Review: Observe and Report
On Friday, I posted about the movie's appalling trailer which shows the main character raping an unconscious woman, who wakes up just long enough to indicate that she's enjoying being raped.
I was repeatedly reassured that I was interpreting the trailer out of context and that I couldn't possibly judge the movie until I'd seen it in full. That seemed like a reasonable argument, so I did.
O&R is billed as a dark comedy. Fans assured me that the rape scene wasn't an endorsement of rape, but rather a darkly funny illustration of the true depravity of the main character, mall cop Ronnie Barnhardt.
They're right that the scene is not an endorsement of rape; it's just a cheap rape joke. If you're going to introduce a high stakes and potentially exploitative element into your movie, you'd better do something interesting with it.
As a dark comedy, O&R is a failure. A mall cop martinet seems like a great target for satire. I was disappointed to see the director pulling his punches time and time again. Apart from the physical and sexual violence, it was pretty easy to watch but only intermittently funny.
O&R is supposed to be a satire of delusional machismo, but it falls flat because Hill won't risk alienating the college boys who make up this movie's core demographic. A really dark comedy makes us uncomfortable not just by showing gross things, but by forcing us to question our own reactions to what we're seeing.
We all buy into the macho mythos to a certain degree. As any moviegoer can attest, it's easy and fun to identify with charismatic action figures who play by their own rules. A good satire might challenge us to reexamine those ingrained reactions.
The joke is that poor Ronnie is just too lame to pull off the macho fantasy, not so much that the fantasy itself is bizarre and destructive. Ronnie is so pathetic that he's easy to laugh at without thinking too hard.
Hill doesn't want us to approve of Ronnie's behavior, but he's not prepared let us be totally repulsed, either. The most disturbing parts of the movie are Hill's attempts to twist logic to make Ronnie seem like less of a monster than you'd expect, given his behavior.
Ronnie is the head of security at a suburban mall. He's not a real policeman. He's not even allowed to carry a gun. But Ronnie's lowly position does nothing to diminish his delusions of grandeur. In his own mind, he's a powerful law enforcement official defending an oasis of commerce in a dangerous world.
The calm of the shopping center is suddenly shattered when a cackling bespectacled flasher darts around the parking lot exposing himself to women in broad daylight. The perp escapes.
Ronnie rushes to warn Brandi (Anna Faris), a cosmetics salesgirl and the object of Ronnie's futile crush. Brandi finds Ronnie's attentions unwanted and embarrassing.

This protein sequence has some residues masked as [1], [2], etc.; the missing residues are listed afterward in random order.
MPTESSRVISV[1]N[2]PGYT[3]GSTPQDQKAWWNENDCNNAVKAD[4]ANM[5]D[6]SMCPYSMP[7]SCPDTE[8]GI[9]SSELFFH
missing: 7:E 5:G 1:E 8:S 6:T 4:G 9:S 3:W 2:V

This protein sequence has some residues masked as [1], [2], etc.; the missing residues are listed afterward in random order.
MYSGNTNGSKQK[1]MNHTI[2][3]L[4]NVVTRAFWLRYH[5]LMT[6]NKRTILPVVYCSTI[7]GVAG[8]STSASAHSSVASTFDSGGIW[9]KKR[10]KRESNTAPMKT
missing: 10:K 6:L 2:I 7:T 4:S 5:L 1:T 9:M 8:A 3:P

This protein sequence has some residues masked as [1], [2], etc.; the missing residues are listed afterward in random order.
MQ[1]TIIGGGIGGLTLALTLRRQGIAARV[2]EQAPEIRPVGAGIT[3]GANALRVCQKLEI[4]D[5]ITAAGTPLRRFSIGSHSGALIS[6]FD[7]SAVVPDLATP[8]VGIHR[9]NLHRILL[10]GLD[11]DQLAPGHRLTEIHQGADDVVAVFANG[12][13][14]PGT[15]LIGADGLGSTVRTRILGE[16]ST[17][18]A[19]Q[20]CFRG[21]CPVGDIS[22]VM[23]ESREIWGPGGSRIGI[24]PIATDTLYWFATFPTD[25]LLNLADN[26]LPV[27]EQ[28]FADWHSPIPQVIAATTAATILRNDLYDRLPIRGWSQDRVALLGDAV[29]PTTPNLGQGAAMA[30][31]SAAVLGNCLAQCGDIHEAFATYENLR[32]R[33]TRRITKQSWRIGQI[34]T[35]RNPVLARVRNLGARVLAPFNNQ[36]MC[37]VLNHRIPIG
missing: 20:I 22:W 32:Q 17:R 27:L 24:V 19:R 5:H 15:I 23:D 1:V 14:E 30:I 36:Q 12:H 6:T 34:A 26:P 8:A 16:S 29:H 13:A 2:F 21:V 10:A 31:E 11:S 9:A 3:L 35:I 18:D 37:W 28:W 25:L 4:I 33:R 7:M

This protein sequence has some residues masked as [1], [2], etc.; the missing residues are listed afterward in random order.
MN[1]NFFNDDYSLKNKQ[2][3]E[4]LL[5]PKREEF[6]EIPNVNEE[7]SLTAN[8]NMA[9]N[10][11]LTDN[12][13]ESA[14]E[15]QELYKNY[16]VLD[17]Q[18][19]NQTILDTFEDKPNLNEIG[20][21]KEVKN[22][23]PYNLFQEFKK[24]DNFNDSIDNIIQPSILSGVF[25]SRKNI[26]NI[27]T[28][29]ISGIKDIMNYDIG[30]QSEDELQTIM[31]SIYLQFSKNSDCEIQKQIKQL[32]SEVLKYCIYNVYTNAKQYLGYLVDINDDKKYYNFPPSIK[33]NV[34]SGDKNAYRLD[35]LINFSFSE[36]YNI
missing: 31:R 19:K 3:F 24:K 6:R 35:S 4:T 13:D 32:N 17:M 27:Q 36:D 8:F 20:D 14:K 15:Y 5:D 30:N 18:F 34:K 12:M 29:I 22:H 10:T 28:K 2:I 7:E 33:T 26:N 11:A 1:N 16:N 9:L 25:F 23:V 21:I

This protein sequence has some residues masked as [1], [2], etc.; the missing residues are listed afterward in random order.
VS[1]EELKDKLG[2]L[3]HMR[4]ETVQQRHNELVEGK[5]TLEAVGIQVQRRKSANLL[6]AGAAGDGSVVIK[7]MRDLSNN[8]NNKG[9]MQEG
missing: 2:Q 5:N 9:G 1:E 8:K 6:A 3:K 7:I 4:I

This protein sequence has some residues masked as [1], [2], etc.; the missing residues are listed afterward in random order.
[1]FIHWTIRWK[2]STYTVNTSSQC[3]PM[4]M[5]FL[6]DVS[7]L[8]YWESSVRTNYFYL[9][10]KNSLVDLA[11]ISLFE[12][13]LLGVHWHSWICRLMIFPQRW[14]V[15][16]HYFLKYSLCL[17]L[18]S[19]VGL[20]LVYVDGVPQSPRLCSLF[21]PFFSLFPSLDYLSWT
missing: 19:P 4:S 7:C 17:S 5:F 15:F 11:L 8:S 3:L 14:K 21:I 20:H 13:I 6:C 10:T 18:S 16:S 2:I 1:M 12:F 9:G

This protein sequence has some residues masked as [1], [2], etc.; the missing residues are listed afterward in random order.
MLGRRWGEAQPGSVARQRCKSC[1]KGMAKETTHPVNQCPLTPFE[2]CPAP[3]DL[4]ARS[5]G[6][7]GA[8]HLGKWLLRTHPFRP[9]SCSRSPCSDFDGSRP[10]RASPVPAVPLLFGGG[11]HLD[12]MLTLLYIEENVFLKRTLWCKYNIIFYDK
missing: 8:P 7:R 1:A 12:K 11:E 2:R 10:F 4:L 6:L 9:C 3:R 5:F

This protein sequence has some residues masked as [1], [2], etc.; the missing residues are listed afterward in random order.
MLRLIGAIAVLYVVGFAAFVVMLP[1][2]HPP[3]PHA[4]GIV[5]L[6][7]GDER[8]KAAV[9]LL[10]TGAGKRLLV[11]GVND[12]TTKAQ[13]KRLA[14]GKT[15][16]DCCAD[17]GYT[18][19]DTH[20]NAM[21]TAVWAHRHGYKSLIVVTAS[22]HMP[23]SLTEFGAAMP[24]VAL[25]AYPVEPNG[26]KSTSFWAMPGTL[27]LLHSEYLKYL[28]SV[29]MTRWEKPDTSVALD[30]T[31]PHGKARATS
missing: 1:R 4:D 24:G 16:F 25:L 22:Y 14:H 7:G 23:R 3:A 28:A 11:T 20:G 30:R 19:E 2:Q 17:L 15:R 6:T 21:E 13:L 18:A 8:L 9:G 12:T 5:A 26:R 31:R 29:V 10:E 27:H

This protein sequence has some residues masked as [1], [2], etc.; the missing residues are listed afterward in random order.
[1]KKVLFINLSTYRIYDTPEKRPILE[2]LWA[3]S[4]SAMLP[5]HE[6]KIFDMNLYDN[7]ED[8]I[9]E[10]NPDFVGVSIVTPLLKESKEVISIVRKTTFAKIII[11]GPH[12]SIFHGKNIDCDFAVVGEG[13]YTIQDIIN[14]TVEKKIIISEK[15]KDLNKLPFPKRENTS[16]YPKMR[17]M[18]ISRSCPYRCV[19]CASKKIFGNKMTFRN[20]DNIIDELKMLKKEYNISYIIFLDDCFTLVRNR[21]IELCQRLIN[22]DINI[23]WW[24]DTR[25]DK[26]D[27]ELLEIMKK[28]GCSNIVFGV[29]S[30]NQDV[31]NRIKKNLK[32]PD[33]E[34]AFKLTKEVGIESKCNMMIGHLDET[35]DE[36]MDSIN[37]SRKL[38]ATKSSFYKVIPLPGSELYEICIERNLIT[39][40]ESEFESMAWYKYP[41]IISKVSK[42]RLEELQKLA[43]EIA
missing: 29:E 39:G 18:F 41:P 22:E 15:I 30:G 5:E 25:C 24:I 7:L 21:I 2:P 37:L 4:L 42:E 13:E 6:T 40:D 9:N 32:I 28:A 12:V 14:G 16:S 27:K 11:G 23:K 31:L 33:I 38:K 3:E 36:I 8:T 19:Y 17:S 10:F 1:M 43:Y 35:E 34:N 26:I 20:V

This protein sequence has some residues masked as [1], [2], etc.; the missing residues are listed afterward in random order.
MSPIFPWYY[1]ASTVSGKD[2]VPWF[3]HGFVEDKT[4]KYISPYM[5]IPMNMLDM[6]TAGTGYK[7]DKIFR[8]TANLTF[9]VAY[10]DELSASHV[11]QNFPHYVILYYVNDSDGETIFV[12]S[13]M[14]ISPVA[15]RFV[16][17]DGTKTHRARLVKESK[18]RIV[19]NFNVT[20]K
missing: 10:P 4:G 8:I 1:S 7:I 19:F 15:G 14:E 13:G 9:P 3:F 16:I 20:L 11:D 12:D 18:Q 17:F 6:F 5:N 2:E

"Everybody thinks they're okay until someone puts something in them they don't want in 'em," Ronnie tells her portentously.
The next day, Brandi pulls into the parking lot with sexually explicit music blasting from her car stereo. The flasher jumps out at her. She freaks out, but Anna Faris plays her distress as a transparent ploy for attention.
To Ronnie's dismay, the real police are called. In one of the funnier scenes in the movie, Det. Harrisson (Ray Liotta) attempts to question Brandi. Rogen, obviously insecure about having a real cop grilling "his" woman, tries to convince Det. Harrisson and Brandi that the stalker is targeting her for murder.
Ronnie embarks on his own crusade to catch the flasher. He confides to his mother that the perv may be the best thing that ever happened to him. He's going to prove that he's a hero by catching the perp.
After dark, Ronnie catches up to Brandi in the mall parking lot. He scares the hell out of her in the process of offering her a ride on his golf cart, but he won't take no for an answer, so she gets in. Instead of letting her off at her car, he keeps driving, joking that his brakes have failed. He asks her out on a date, making it clear that the only acceptable answer is "yes." She grudgingly agrees to go out with him.
Ronnie takes Brandi out to dinner. Before the food is served, he takes out a pill bottle and tries to discreetly swallow a tablet at the table. Brandi immediately demands to know what the meds are and whether she can have one. "Don't be stingy!" she chides. Her eyes light up when she learns that Ronnie's got a bottle of clonazepam (a tranquilizer similar to Valium, which has been used as a date rape drug).
Visibly impressed, she tells him she didn't know he liked to party like that. Ronnie replies, "Yeah, I party like that every four to six hours." To him, the pills are just boring bipolar medicine that keeps him from getting too excited. He's a little perplexed about why she's so interested in them, but he happily gives her the entire bottle. She immediately downs a handful, followed by six shots of tequila.
Some commenters have attempted to explain away the rape scene that follows by arguing that Brandi is obviously getting wasted in order to psych herself up to have sex with Ronnie. But there's no evidence to support that inference in the movie. Even if there were, it wouldn't establish consent. Hoping or intending to consent to something in the future is not the same as closing the deal.
To all appearances, Brandi's getting wasted because a) she loves alcohol and drugs and b) she hates being around Ronnie.
After dinner, Brandi throws up all over herself. Two seconds later she can't figure out why her mouth tastes so bad. Ronnie kisses her. Critically, she gives no indication of being aroused by or affectionate towards him. He more or less carries her into his house. The door closes behind them.
Cut to the rape scene with Ronnie grinding away on top of an unconscious Brandi. Her eyes are closed and there's fresh vomit in the pillow. Ronnie stops momentarily, as if conscience-stricken, but Brandi stirs and mutters, "Who told you to stop, motherfucker?" The audience in my theater thought that line was hee-larious.